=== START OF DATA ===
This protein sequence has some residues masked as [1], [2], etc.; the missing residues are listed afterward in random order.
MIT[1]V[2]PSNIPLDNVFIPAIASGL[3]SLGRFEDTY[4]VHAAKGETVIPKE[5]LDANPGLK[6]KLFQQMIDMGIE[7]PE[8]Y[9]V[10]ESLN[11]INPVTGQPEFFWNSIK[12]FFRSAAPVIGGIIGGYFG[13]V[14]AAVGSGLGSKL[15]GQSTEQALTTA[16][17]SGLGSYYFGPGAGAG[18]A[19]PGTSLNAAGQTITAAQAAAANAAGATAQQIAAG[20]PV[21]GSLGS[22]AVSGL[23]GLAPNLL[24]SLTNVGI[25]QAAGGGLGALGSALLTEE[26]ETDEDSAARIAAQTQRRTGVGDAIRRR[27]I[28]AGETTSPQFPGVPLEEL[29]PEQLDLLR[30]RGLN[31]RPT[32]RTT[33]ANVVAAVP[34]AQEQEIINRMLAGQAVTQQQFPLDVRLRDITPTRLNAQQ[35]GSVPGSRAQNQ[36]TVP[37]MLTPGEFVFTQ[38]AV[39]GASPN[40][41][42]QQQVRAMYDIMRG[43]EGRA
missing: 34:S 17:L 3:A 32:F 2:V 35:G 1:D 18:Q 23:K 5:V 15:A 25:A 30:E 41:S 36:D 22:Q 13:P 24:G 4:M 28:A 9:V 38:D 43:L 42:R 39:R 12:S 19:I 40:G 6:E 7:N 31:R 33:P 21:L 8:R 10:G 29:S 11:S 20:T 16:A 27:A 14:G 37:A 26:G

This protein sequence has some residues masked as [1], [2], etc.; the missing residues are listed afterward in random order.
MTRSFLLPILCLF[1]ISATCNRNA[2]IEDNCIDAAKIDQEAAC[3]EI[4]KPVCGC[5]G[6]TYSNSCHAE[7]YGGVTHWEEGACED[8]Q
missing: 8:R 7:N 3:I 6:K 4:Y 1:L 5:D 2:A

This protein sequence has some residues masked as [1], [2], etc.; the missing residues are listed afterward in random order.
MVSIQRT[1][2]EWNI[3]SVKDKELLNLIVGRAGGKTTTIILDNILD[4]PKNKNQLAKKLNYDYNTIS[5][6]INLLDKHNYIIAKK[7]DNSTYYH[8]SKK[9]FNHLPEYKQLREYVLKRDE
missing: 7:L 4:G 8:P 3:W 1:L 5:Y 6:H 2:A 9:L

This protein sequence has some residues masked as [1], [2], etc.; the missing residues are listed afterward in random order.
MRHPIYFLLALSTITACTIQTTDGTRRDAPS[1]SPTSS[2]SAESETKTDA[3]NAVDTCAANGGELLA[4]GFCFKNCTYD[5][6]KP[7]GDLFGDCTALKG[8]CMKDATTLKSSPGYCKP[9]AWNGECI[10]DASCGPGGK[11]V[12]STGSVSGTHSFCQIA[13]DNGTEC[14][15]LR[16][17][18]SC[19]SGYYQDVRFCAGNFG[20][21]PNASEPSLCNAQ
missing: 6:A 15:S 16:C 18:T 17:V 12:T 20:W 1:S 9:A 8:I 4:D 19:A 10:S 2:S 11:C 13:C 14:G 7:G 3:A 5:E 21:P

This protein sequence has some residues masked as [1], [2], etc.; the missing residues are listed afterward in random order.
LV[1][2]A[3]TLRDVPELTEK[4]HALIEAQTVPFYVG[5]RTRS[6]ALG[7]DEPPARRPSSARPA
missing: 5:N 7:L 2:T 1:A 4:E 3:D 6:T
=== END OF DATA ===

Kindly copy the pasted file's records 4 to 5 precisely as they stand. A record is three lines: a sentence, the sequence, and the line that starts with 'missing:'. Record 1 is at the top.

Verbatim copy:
This protein sequence has some residues masked as [1], [2], etc.; the missing residues are listed afterward in random order.
MRHPIYFLLALSTITACTIQTTDGTRRDAPS[1]SPTSS[2]SAESETKTDA[3]NAVDTCAANGGELLA[4]GFCFKNCTYD[5][6]KP[7]GDLFGDCTALKG[8]CMKDATTLKSSPGYCKP[9]AWNGECI[10]DASCGPGGK[11]V[12]STGSVSGTHSFCQIA[13]DNGTEC[14][15]LR[16][17][18]SC[19]SGYYQDVRFCAGNFG[20][21]PNASEPSLCNAQ
missing: 6:A 15:S 16:C 18:T 17:V 12:T 20:W 1:S 9:A 8:I 4:D 19:A 10:S 2:S 11:C 13:C 14:G 7:G 3:A 5:E 21:P

This protein sequence has some residues masked as [1], [2], etc.; the missing residues are listed afterward in random order.
LV[1][2]A[3]TLRDVPELTEK[4]HALIEAQTVPFYVG[5]RTRS[6]ALG[7]DEPPARRPSSARPA
missing: 5:N 7:L 2:T 1:A 4:E 3:D 6:T